A New Vision, A New Voice ~ The North Texas Conference
Reclaiming the “E” word ‑ Evangelism
Matt Miofsky shares the simple secrets of inviting people and building a thriving church.
By LINDA STALLARD JOHNSON
The Rev. Matt Miofsky, lead pastor of The Gathering in St. Louis, captivated the 2017 North Texas Annual Conference on how the church he founded in 2006 has grown to more than 1,500 in worship each weekend in four locations in St. Louis.
And St. Louis is no Dallas, he says — its population has fallen to about 317,000 from roughly 850,000 in 1950. On top of that, he started The Gathering in the urban center of St. Louis in a closed United Methodist Church.
So what is The Gathering doing that bucks the trend? The title of his first keynote said it simply: “Reclaiming the ‘E’ Word: Evangelism.” Rev. Miofsky defines evangelism as “hospitality to people who aren’t in your church yet.”
He used John 1:35-47 as an example of how evangelism works. In a nutshell, John the Baptist is standing with two of his disciples, sees Jesus walk by and says, “Look, here’s the lamb of God.” The disciples follow Jesus, get into a conversation and end up hanging out with Jesus. One of the disciples, Andrew, tells his brother, Simon Peter, “Hey, you gotta check out this guy.” And then they invite a friend, Philip, to come meet Jesus. Then Philip finds his skeptical friend Nathaniel, who doubts anything good comes from Nazareth. But Philip says, “Come and see.”
Here are some takeaways on evangelism:
Evangelism is Invitational:
It’s not knocking on doors and presenting the gospel. It’s more casual than that, more inviting people to come and check out Jesus. “All you need is something that excites you and a few friends.” If you ate at a good restaurant or saw a good movie, you wouldn’t hesitate to tell your friends. Look at the story of John — there are at least five invitations, Rev. Miofsky said.
A statistic: 85% of people go to a church because of an invitation.
How to invite: Make it a specific invitation, not a general “why don’t you come sometime?” Make it: “Would your family like to come to church with us this weekend? We can pick you up at 10, go to brunch afterward?” “You’d be shocked how many times they say yes,” Rev. Miofsky said.
Another idea: The easiest way to get people to come to Sunday school is to start a new class. People are wary of being the outsiders in a room full of people who have been meeting for 30 years.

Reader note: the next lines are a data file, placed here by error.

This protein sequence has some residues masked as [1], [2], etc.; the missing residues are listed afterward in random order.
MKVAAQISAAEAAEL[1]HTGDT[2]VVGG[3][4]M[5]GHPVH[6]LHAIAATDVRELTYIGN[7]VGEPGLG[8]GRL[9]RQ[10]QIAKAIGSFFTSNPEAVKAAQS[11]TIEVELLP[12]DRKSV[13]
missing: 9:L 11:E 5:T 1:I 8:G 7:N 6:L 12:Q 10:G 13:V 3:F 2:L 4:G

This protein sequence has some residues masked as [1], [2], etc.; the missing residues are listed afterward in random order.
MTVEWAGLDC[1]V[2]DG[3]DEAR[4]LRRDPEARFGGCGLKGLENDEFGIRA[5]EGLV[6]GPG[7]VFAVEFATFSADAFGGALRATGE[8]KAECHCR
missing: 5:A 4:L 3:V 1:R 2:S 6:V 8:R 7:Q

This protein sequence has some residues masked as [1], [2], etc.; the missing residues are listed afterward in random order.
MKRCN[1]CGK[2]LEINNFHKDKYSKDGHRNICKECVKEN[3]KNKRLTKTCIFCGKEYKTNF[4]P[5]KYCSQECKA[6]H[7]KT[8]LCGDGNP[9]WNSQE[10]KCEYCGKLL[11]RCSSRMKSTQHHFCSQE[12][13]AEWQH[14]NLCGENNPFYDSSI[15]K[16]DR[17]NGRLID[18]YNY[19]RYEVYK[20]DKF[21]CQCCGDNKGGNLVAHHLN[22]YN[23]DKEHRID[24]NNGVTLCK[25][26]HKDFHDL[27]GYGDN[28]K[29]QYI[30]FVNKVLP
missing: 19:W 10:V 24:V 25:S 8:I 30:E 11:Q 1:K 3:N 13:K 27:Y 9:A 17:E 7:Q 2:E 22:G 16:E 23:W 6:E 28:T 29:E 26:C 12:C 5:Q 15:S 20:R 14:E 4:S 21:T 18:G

Evangelism is Relational:
People are uncomfortable talking to strangers. That’s why it’s easier to invite friends, the people you trust and know — and who trust and know you. Again, the story of John illustrates that point because all of the invitations are among people who know each other — especially skeptical Nathaniel, who valued his friend enough to go.
Another statistic: 82% of people who don’t go to church would go if someone they knew invited them.
Evangelism is Christological:
“It’s about Jesus.” Jesus converts people. “We don’t ever quite get around to inviting them to Jesus,” Rev. Miofsky said. We invite people to a bean dinner or Trunk or Treat, but what about after that? “We have to have a discipleship process,” he said.
Evangelism is Transformational:
Go back to Nathaniel, the skeptic. “We’ve all got skeptics at our churches. I love skeptics,” Rev. Miofsky said. “They will tell you exactly what they think … Jesus loves Nathaniel — there’s no deceit.” Jesus welcomes people exactly as they are, and He never leaves them there — He changes them. Churches must also accept people as they are, he said. Some churches are good at welcoming people as they are, but not so adept at encouraging change; others point out things that need to change, but aren’t so welcoming, the pastor said. Our churches have to challenge and change people, then lift up their conversion stories.
Evangelism is Incarnational:
It has to make sense in the mission field. “Our job is to move God into the neighborhood,” he said. It’s moving from the abstract to the 30-year-old guy who hangs out with you. Even John Wesley moved outside the walls of the church and ended up preaching to 3,000 people, more than would ever show up in his sanctuary, Rev. Miofsky said. It’s about Jesus and people, not us.